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From "Ralph Goers (JIRA)" <j...@apache.org>
Subject [jira] [Commented] (LOG4J2-595) Support plugin preloading through the standard javax.annotation.processing tool
Date Sat, 05 Apr 2014 20:38:15 GMT

    [ https://issues.apache.org/jira/browse/LOG4J2-595?page=com.atlassian.jira.plugin.system.issuetabpanels:comment-tabpanel&focusedCommentId=13961229#comment-13961229
] 

Ralph Goers commented on LOG4J2-595:
------------------------------------

A "typical" user of log4j should only need log4j-api and log4j-core and no other dependencies.
 I consider a typical user to be one who creates their own plugins and who may or may not
preload them.  

We have added a lot of dependencies, such as the disruptor, and I am not entirely sure if
they are optional or not. But adding more jars is going in the wrong direction.

There are two ways to address this issue that I see:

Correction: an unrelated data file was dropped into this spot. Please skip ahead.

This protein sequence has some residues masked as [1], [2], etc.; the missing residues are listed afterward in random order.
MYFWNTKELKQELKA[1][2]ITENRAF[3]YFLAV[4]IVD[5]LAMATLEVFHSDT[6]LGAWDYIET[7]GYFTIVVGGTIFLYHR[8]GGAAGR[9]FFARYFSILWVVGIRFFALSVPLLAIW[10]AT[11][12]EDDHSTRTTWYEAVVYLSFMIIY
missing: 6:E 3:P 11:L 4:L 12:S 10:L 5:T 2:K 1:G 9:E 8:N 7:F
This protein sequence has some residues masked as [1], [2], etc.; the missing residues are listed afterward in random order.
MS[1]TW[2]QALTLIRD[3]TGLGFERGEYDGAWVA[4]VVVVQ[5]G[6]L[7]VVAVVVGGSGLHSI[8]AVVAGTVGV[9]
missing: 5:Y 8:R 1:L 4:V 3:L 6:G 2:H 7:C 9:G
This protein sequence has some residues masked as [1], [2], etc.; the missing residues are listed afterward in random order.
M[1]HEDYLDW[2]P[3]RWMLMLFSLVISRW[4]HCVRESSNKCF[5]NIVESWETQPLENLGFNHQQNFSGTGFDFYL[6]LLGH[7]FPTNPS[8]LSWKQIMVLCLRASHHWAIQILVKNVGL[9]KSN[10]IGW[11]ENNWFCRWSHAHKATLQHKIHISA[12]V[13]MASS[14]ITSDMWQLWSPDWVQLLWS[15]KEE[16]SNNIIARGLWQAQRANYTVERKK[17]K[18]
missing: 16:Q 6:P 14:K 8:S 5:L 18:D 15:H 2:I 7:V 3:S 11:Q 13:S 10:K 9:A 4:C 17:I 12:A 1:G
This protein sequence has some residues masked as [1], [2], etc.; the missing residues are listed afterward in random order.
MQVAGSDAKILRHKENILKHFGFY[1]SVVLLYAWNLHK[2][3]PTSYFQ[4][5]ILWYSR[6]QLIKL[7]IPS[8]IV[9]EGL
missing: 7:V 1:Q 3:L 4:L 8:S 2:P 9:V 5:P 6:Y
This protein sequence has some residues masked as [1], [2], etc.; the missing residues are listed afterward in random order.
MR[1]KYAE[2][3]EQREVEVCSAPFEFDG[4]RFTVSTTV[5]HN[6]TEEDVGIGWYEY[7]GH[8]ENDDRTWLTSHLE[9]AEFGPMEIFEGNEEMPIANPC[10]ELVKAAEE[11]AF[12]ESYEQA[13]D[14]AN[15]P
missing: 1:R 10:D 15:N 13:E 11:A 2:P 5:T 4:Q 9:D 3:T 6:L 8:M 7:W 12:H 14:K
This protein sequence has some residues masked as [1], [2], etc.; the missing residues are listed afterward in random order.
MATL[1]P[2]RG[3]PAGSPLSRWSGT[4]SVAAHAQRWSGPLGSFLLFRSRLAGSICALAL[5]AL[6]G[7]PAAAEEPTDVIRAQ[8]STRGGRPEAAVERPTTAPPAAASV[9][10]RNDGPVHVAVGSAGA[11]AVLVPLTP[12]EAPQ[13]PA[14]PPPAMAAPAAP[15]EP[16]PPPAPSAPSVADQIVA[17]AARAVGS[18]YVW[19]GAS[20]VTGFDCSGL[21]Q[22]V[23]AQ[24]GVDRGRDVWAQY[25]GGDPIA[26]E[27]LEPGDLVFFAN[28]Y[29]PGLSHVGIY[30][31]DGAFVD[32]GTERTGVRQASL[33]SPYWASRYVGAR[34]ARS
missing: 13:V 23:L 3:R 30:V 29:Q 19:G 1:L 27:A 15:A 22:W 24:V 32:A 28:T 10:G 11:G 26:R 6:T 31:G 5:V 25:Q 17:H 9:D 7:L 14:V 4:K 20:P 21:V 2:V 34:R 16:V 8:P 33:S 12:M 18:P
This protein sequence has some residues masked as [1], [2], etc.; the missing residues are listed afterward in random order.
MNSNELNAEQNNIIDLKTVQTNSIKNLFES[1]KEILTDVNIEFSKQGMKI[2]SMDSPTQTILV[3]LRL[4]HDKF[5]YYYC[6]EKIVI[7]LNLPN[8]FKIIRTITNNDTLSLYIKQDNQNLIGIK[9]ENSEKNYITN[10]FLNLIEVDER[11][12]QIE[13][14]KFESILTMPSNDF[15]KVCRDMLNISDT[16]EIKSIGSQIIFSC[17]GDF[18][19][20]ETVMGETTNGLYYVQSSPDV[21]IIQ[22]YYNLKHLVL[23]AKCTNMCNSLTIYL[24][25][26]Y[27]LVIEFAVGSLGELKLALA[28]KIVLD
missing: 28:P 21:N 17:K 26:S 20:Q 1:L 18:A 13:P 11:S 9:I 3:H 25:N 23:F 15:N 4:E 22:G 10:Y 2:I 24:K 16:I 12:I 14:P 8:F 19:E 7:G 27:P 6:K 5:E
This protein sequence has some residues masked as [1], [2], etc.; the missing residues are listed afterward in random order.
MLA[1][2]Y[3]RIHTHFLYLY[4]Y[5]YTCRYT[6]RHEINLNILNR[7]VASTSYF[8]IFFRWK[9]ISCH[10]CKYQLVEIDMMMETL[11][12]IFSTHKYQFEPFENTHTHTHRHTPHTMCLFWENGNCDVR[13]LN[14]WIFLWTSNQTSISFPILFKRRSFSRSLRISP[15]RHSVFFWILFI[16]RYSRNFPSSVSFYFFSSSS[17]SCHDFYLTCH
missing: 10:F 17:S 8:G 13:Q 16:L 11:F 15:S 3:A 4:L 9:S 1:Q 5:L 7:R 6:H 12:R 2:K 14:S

1. Create a maven plugin to replace the exec plugin.
2. Create an annotation processor for the compiler to use. If you want to put just the annotation
processor in its own jar that would be OK. We would have to tell Maven users to use provided
scope to keep Maven from including it when it packages.

> Support plugin preloading through the standard javax.annotation.processing tool
> -------------------------------------------------------------------------------
>
>                 Key: LOG4J2-595
>                 URL: https://issues.apache.org/jira/browse/LOG4J2-595
>             Project: Log4j 2
>          Issue Type: Improvement
>          Components: Core
>    Affects Versions: 2.0-rc2
>         Environment: Recent versions of Java and Maven
>            Reporter: Matt Sicker
>              Labels: annotations, compiler, plugins
>         Attachments: Move_plugin_annotations_to_their_own_module_.patch
>
>
> Currently, in order to preload plugins, you have to add an exec-maven-plugin task to
scan your code. Ideally, there'd be an annotations artifact (at least for the plugin annotations,
but really just has to have all the necessary ones used for this) and a processor artifact
that you'd include in your project. Then the maven-compiler-plugin would automatically run
that annotation processor on your project during the compile phase. This would require less
work from the end user to support their own custom plugins.



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